My Thoughts on Boyhood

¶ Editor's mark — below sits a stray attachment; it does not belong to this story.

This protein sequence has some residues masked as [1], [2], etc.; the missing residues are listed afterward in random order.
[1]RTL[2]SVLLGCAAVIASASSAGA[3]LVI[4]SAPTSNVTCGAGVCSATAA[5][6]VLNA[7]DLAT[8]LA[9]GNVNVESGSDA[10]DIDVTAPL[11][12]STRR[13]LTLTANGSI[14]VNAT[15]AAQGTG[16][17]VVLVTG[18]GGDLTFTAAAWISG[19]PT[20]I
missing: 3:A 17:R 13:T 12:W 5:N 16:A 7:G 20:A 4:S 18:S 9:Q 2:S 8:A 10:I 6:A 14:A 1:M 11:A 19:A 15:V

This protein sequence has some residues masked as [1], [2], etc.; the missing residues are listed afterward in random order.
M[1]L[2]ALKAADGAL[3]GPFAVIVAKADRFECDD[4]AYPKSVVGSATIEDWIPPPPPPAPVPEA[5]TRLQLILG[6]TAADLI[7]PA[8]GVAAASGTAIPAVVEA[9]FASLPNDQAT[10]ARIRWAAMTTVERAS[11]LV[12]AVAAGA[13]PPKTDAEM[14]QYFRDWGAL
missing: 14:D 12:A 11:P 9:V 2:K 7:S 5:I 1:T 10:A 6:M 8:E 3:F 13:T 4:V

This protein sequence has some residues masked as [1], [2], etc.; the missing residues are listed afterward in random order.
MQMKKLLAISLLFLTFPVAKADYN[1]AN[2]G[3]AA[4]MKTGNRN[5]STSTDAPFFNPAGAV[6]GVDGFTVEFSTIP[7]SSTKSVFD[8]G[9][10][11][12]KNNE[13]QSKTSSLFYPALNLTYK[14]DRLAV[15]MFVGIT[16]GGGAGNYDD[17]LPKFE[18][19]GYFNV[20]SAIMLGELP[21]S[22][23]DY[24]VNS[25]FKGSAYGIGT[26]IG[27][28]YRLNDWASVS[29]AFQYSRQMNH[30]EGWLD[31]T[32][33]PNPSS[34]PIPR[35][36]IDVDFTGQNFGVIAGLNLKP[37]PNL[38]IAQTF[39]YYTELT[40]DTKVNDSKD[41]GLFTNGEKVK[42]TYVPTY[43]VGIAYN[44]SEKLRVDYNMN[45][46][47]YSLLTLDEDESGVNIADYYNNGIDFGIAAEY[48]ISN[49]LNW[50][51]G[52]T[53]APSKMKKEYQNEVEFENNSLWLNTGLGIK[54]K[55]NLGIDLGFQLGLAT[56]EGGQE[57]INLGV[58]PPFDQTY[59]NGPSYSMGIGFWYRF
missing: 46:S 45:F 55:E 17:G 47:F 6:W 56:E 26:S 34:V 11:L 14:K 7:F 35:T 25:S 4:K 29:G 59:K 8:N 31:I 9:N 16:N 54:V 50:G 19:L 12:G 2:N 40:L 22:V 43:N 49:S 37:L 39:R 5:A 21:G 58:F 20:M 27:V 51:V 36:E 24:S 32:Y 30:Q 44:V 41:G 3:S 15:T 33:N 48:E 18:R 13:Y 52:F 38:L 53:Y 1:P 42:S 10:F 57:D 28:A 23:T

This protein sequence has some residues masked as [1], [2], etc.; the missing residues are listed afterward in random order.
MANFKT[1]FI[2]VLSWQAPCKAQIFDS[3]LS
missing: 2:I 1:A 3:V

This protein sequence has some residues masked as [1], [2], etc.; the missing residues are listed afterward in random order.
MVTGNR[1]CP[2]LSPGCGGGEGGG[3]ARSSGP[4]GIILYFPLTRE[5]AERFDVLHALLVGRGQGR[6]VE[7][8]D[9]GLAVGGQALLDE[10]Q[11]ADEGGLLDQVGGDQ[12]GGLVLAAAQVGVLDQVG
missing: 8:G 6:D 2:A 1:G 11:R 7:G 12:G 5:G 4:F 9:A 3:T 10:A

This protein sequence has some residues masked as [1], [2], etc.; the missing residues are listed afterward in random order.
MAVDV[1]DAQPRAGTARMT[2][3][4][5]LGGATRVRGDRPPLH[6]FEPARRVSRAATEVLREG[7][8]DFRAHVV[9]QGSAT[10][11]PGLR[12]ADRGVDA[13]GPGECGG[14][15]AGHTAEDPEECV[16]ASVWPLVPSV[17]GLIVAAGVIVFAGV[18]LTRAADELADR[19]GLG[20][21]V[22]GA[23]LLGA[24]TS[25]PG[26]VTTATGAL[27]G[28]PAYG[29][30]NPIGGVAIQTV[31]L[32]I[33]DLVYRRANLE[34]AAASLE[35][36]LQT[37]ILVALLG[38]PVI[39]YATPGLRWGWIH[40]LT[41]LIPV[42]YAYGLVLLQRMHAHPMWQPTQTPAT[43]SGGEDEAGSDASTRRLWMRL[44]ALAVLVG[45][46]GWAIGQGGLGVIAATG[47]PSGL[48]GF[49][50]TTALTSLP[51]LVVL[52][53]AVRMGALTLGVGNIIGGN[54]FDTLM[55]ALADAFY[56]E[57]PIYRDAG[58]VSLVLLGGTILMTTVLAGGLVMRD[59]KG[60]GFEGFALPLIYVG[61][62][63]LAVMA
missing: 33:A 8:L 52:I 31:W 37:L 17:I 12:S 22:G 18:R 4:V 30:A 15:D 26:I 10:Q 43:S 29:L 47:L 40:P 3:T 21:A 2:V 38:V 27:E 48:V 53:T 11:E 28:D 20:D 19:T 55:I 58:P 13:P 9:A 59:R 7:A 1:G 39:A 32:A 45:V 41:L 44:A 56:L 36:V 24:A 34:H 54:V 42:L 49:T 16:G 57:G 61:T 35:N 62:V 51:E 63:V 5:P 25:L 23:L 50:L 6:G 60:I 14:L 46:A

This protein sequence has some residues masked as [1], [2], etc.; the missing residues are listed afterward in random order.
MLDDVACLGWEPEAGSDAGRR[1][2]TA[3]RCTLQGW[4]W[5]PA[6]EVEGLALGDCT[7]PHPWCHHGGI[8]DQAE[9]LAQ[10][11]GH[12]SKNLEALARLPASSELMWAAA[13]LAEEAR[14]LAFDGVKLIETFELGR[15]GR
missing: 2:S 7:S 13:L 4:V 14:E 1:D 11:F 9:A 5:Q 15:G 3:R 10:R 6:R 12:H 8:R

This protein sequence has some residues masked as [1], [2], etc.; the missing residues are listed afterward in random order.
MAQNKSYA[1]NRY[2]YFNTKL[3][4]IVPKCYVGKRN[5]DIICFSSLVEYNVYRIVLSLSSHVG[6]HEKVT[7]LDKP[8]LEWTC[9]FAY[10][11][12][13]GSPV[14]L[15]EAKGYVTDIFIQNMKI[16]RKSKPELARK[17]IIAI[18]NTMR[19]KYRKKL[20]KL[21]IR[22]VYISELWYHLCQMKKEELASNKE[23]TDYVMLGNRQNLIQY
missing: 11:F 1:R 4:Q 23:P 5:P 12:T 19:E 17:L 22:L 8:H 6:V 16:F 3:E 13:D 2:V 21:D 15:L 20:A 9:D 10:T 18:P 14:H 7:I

boyhood12 years in the making comes director Richard Linklater’s chronicle of a young man’s life from childhood to college.  Six year old Mason Jr. (Ellar Coltrane) is a young boy, who lives with his divorced single mother Olivia (Patricia Arquette) and older sister Samantha (Lorelei Linklater), with the kids receiving regular visitations from their father Mason Sr. (Ethan Hawke).  As the years pass by, Mason learns the hardships of growing up, as he copes with his mother’s new lovers, relationships, and trying to find out what the point of life is. In what can be described as a very unique production schedule for a film, Richard Linklater filmed Boyhood a few weeks every year from the summer of 2002 until October 2013.  The result is a film, where we watch this child (and the entire cast) age before our very eyes.  It is quite amazing how well the film pulls this off, with the film using a character or event to segue between time periods, and it is easy to forget that Mason began as a child at the start of Boyhood’s 2h46m running time.  While the the point of the film is watching Mason age from a child to an adult, it is also amazing watching the older actors age.  Ethan Hawke in particular looks shockingly young when he first appears in the film, since he was still in his early 30s when production began. The film makes a clever use of pop culture references to help clue the viewer into exactly when a scene is taking place.  This includes songs that are playing in the background, news reports that are playing on TV, and even the model of cellphone that the characters are using.  In fact, there is one scene in the film, shot around 2008, where Mason and his father talk about a certain popular film series, which comes off as quite ironic and humorous when watching it today. The plot of Boyhood often seems very vignette-based at times, since each time jump seems to deal with a single event of Mason’s life.  However, as the film goes on, these events gather together and help to define the person that Mason becomes.  In fact, the keys scenes in the film come towards the end when Mason, who by this time looks remarkably like a young Ethan Hawke, has some final conversations with his parents, before heading off for college.  In fact, I was almost in tears during the scene Mason is saying goodbye to his mother. Altogether, Boyhood is not only a huge filmmaking achievement, that is unlikely to be done again, but it is also an excellent and emotional story about growing up and what exactly the point of life is.10 | LOVED IT